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Del The Funky Homosapien: Symphony And Dystopia From The Year 3030

Michael Donovan / courtesy

Michael Donovan / courtesy

If the terms “16-piece orchestra” and “sci-fi hip hop” don’t line up for you in the same thought (or in the same day), it’s forgivable … until this Saturday night.

Deltron 3030, the sci-fi themed Oakland rap force of Del the Funky Homosapien (aka Teren Delvon Jones), Dan “The Automator” Nakamaura and Kid Koala (aka Eric San), plays Grass Valley’s Center for the Arts this Saturday night. They’re touring in support of Event II, the 2014 follow up to the group’s much-loved debut Deltron 3030, released in 2000.

In the 14 years between records Del wasn’t sitting idly reading comic books (note: at the time of our interview, Del’s preferred selections included Rat Queens and Battlechasers). He’s released almost one solo record per year since 2008 and a slew of collaborations which help keep him nimble.

“If I’m working with somebody else, you gotta compromise and work together,” Del explained. “I feel like I work better when I have parameters. Say the record is about car racing, or if the cadence is a certain type, I’m gonna try to match that. I might try to freak it a little bit but I’m not gonna throw the song off by rapping a whole different way. You can’t be creative without some kinda parameters anyway. That’s why music has structure, it has form. It’s so you can be creative.”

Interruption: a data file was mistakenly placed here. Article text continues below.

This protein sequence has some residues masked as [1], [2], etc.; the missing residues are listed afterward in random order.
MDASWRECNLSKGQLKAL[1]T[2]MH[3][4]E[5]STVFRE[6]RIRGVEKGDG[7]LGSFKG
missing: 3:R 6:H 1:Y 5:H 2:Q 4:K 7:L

Deltron 3030 playing at TBD Fest last month in West Sacramento. Cody Drabble / CapRadio Music


Collaborations have paid off big for Del. There’s the matter of the musical and cultural juggernaut from the early 00’s...

Event II sports an impressive roster of guest stars, largely dictated by Nakamaura and range from actor Joseph Gordon Levitt and comedian David Cross to musicians like Zach De La Rocha and Emily Wells. While releasing a long awaited sequel with high profile names attached is a great way to get noticed, Del says there’s a larger expectation today.

“People want more: Bigger, better; making a record isn’t enough. I spend all my time making music, studying about music or trying to conceptualize new ways to present my music to people. A lot of my time is spent observing. It’s critical. If I don’t do that I feel like I’m gonna be lost, like I’m not gonna be able to keep up with everybody.”

One of the ways Deltron 3030 is innovating is by touring with classically trained musicians. The band will be backed by a group of musicians dubbed the 3030 Orchestra.

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